PGP makes email encryption easier

2003-09-16 Thread R. A. Hettinga

The Register

  15 September 2003 
  Updated: 15:06 GMT 

PGP makes email encryption easier 
By John Leyden 
Posted: 15/09/2003 at 14:06 GMT 

PGP Corporation today introduced simpler email encryption in which the burden of 
securing email messages is shifted from the client to the network. 

PGP Universal software suite, launched today, represents a new architecture for the 
company. The complexity of email encryption systems has long been a factor holding 
back deployment. Some vendors have responded to by repackaging encrypted email as a 
Web-based service. 

PGP Corp has taken a slightly different tack, adapting its software so that it can be 
loaded onto x86 servers to create an email encryption appliance. These proxy servers 
live between an email server and client machine or in an enterprise's DMZ; they are 
responsible for generating encryption keys and managing the encryption and digital 
signing of email, according to enterprise security policies. The appliances can be 
clustered for higher availability. 

Transmissions between a client machine and PGP can themselves be encrypted using SSL. 

The technology was launched at a Gartner security conference in London this morning. 
Stephan Somogyi, director of products at PGP Corp, told delegates that PGP Universal 
radically simplifies the support and training requirements normally associated with 
deploying enterprise encryption products. 

Desktop solution hit a wall when you hit deployment of 15 per cent within companies 
because of training and deployment issues, Somogyi told The Register . With desktop 
solutions you also have a problem of people accidentally failiing to comply with 
security policies, for example by forgeting to digitally sign email, that's why we're 
moving to a network-based approach. 

But couldn't an enterprise set up a similar system using digital certificates and 
email sent using the TLS protocol, Somogyi was asked. Up to a point, he replied; such 
an approach would only work effectively for site to site email and sets up a 
computational overhead which PGP's architecture is better suited to manage. 

PGP Universal support POP3 and IMAP clients, as well as Lotus Notes systems. Exchange 
support is more problematic, but the PGP Corp intends to support Exchange 2003 support 
via OUtlook HTTPS. 

PGP Corp intends to add support for S/MIME encryption and X.509 certificates to PGP 
Universal later this year. And it aims, at some point, to support secure instant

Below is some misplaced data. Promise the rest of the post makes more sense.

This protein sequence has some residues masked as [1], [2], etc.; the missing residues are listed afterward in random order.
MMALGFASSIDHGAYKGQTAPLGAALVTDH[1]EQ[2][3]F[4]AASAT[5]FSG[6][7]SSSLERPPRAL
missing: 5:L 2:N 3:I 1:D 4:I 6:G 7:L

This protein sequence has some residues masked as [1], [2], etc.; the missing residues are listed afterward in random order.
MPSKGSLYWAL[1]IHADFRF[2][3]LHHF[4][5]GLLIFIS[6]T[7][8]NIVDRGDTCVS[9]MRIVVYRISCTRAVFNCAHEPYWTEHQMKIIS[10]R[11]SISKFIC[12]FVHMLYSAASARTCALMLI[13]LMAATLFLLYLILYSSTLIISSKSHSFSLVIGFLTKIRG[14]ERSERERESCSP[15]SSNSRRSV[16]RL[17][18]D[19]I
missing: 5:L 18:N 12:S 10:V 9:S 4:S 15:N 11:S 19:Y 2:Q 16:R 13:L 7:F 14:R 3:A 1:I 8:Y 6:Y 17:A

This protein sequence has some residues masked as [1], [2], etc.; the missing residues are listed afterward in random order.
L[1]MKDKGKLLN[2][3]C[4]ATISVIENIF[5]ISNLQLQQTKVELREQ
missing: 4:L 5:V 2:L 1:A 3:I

messaging and a greater range of mobile devices - PGP has already developed a client 
that works on a Handspring Treo. 

PGP Universal interoperates with AV and content filtering scanners, where messages are 
be checked before encryption and after decryption. Alex Doll, CFO at PGP Corporation 
said the company was in talks with one particular AV vendor, which he declined to name 
as yet, about a possible OEM deal. The company is also in talks with an ISP and 
managed service provider about setting up a premium service based on PGP's technology. 

Pricing for the PGP Universal, which the company says is suitable for companies 
ranging for a handful of employees to thousands, is based on the number of end users, 
gateway and supported domains. Costs are similar to AV pricing, according to Steve 
Abbott, VP of sales at PGP Corp. ® 

R. A. Hettinga mailto: [EMAIL PROTECTED]
The Internet Bearer Underwriting Corporation
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Re: PGP makes email encryption easier

2003-09-16 Thread Ian Grigg
Eric Murray wrote:

  For the record, AFAIK, this approach was invented and
  deployed by Dr. Ian Brown as his undergraduate thesis,
  back in 1996 or so.
 Not to take anything away from Dr Brown, but I wrote something very
 similar to what PGP's selling for internal use at SUN in 1995 (to secure
 communications between some eastern european offices).   I'd thought
 about it a couple years before that as I needed something to secure
 communications between the company I worked for and their law firm,
 and teaching executives and chip designers to use PGP wasn't working
 very well.

Thanks for the correction!  Was this project ever released
or documented?  I never heard of it before.

 I don't beleive that I was the first to think of it or the first to
 do it; it's a pretty obvious solution.

:-)  Many inventions are obvious once well understood.

Although I would agree that such an invention should not
deserve to be patented.  Whether that's because it is too
obvious, or too useful, depends on ones pov...

  It's a good approach.  It trades some sysadmin complexity
  for the key admin complexity, but it also raises some
  interesting challenges for deciding when to encrypt,
  when not to encrypt, and also, when to block outgoing
  mail that should be encrypted...


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